Tom McClellan, ECU's assistant athletic director for media relations, said that such publications can no longer be sent to recruits due to a new NCAA rule.

"Most people have gone to interactive, online guides and they're going to push, hopefully, the recruiting process in that direction," McClellan said. "Some people are going with DVDs. Some people are doing USB or jump drives. I felt strongly enough that we needed to have a printed version for our media, considering the coverage we get.

"We elected to print, albeit a much smaller, media only, black and white, notes, numbers, stats only book. The smaller size is like the NFL's for people's convenience. We are planning in a couple of weeks on putting up an interactive guide (on for our fans and for our recruits as well.

"I just felt very strongly, being in the service providing business, about having the media with something in their hands as a resource tool."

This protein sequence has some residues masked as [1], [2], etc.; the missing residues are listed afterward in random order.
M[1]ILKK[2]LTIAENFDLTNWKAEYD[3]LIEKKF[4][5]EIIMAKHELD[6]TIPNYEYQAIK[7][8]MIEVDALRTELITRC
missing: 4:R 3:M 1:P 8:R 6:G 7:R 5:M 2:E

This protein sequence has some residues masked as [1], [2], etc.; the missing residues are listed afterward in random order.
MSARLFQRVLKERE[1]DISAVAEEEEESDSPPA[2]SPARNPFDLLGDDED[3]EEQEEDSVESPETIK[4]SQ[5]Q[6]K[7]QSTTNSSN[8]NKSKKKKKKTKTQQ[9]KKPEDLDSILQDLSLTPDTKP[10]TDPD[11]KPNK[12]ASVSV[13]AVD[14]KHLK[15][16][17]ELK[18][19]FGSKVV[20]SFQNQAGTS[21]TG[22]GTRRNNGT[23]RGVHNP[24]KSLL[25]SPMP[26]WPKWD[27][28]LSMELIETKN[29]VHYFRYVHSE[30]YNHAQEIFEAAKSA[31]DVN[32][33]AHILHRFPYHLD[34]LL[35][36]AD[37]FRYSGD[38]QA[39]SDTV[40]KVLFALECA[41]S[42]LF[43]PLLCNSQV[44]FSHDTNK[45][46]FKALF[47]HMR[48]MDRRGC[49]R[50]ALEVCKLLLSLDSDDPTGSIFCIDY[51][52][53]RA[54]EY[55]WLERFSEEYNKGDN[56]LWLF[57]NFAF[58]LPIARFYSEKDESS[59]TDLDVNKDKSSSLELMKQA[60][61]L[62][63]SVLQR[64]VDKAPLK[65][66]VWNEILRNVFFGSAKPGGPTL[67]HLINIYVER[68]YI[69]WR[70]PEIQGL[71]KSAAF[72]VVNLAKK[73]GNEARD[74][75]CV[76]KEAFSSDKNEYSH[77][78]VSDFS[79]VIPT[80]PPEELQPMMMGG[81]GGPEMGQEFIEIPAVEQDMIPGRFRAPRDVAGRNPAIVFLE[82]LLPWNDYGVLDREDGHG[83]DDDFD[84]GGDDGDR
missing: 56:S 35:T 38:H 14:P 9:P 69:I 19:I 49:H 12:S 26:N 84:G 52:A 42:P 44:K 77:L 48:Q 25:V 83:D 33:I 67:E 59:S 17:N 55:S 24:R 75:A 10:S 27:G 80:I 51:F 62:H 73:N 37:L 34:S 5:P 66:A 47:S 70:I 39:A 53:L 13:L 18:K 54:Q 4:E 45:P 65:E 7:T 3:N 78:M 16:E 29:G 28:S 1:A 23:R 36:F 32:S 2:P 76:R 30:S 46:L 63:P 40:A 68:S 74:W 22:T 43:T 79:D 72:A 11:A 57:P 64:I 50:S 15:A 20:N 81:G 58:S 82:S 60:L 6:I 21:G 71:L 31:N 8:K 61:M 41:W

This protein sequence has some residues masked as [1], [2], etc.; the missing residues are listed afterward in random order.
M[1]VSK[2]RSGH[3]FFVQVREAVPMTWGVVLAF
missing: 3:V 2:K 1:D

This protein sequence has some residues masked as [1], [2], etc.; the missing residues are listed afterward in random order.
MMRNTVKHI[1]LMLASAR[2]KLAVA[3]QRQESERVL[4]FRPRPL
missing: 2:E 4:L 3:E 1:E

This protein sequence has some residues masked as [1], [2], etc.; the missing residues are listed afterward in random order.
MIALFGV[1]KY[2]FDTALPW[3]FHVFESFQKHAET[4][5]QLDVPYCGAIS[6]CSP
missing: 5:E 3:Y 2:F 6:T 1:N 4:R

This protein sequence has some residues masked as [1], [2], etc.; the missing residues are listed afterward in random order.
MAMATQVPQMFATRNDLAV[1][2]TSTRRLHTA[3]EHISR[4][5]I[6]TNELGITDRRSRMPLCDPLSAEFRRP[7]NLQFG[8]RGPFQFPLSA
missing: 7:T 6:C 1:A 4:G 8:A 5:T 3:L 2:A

Elite company

New East Carolina defensive tackles coach Duane Price played baseball and football at Texas Tech. He then spent two years in the minor leagues in the Cincinnati Reds organization.

"I was drafted the same year as Austin Kearns and Adam Dunn," Price said. "Our first year, I played center(field), Dunn played right and Kearns played left."

Dunn now plays for the Washington Nationals and Kearns was recently acquired by the New York Yankees.

"Those guys went on and they've had great careers," Price said. "I hope they get to continue to play for a long time because they're great ball players and not only that. They were good guys and good guys to hang out with."

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08/12/2010 03:10 AM